The Mystery of the “Weeping Eagle”: An Endangered Raptor that Faces an Uncertain Future

Posted on in In the Field by Diego Gallego Garcia, 2022 Spring Conservation Science Trainee

Persecuted Juvenile Chaco Eagle
Juvenile Chaco Eagle found dead by direct persecution in La Pampa province, central Argentina. ®José Sarasola

Written by Diego Gallego García, Ph.D. student at the Center for the Study and Conservation of Birds of Prey in Argentina (CECARA) and Argentinian Scientific and Technical Research Council (CONICET).

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It was a cold winter afternoon in central Argentina, June 2000. A dreadful encounter drew José Sarasola's attention: hanging on a wire fence of a private ranch was a dead juvenile eagle of an unknown species. The carcass had been left on purpose, probably warning other members of its species about their fate. Farmers in the area had the traditional belief that the “weeping eagle,” colloquially named due to the sound of its call, preyed on livestock. José immediately realized that there were only incidental observations and anecdotal records about this rare animal known as Chaco eagle. The mystery surrounding this species had consigned it to heart wrenching scenes like the one he had just observed, so he knew something needed to be done to change that.

Adult Chaco Eagle
Adult Chaco Eagle showing the grey plumage, the characteristic “crest” and the dark grey tail. ®David Idiáquez

What follows, is the result of more than 20 years of research, outreach, and conservation efforts for this species, changing the rhetoric from fear and lack of awareness to action. The Chaco eagle (Buteogallus coronatus) is one of the rarest, most elusive, and severely threatened birds of prey in the Neotropical region, and one of the largest in all southern South America. Adults have grey to ash-colored plumage with a dark grey tail, reach a wingspan of up to six feet, stand two and half feet tall and weigh nearly ten pounds. One of the field marks is its conspicuous crested head. The species inhabits savannah-like ecosystems, open woodlands and dry shrublands, from southern Brazil, Bolivia, and Paraguay to central Argentina. It takes five years for the species to mature to breeding age and it lays only one egg per nesting season.  With a world population estimated at less than 1,000 reproductive individuals and declining trends, it is listed Endangered by the International Union for the Conservation of Nature (IUCN), and it is considered extinct in Uruguay since the 1930s.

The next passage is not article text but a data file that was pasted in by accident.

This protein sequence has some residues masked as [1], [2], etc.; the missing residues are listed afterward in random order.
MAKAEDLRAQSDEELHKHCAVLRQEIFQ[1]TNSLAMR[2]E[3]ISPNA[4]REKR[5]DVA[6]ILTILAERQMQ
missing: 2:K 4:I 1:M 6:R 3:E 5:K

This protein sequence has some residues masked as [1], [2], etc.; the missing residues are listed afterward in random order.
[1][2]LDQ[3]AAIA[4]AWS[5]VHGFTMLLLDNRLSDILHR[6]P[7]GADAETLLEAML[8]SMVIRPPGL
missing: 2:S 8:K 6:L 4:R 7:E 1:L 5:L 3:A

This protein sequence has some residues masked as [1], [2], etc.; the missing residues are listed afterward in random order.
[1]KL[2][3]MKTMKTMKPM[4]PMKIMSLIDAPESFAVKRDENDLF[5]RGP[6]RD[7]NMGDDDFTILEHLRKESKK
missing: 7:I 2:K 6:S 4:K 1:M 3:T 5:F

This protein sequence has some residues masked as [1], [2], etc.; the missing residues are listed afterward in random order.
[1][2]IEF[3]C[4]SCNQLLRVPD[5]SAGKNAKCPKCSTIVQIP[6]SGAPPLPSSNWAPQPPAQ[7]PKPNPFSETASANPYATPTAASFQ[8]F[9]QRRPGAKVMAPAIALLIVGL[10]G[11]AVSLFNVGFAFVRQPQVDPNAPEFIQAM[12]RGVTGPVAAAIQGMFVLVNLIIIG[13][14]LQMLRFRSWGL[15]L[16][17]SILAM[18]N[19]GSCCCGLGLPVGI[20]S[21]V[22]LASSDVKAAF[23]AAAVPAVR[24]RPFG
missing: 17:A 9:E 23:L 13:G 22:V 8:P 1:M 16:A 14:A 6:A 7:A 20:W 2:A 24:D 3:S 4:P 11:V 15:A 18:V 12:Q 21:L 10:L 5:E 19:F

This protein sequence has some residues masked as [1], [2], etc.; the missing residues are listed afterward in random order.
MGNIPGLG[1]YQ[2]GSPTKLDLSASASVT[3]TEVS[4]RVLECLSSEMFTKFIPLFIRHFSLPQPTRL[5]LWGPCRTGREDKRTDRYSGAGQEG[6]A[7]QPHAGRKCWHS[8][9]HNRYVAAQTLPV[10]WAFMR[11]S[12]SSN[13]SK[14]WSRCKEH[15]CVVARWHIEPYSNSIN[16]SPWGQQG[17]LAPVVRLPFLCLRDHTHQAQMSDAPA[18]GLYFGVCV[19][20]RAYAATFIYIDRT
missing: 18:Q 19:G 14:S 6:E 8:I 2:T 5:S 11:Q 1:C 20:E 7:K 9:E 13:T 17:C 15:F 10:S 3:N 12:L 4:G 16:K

Dr. José Sarasola taking out a dead Chaco Eagle fledgling which drowned in a water reservoir.
Dr. José Sarasola taking out a dead Chaco Eagle fledgling which drowned in a water reservoir.

The primary threats to Chaco eagle populations are mostly human-related. First, Chaco eagle original range of distribution has suffered a regression of almost 40% due to the transformation of native forests into croplands. Second, more than 100 incidents of illegal killing by locals have been reported across Argentina, most of them associated with the aforementioned conflict. Actually, the Chaco Eagle diet mainly consists of armadillos and reptiles such as tegus, pit vipers and coral snakes. Other important causes of mortality include electrocution in power lines and drowning in water reservoirs. All these threats added to their low productivity rate results in more than half of all nests failing.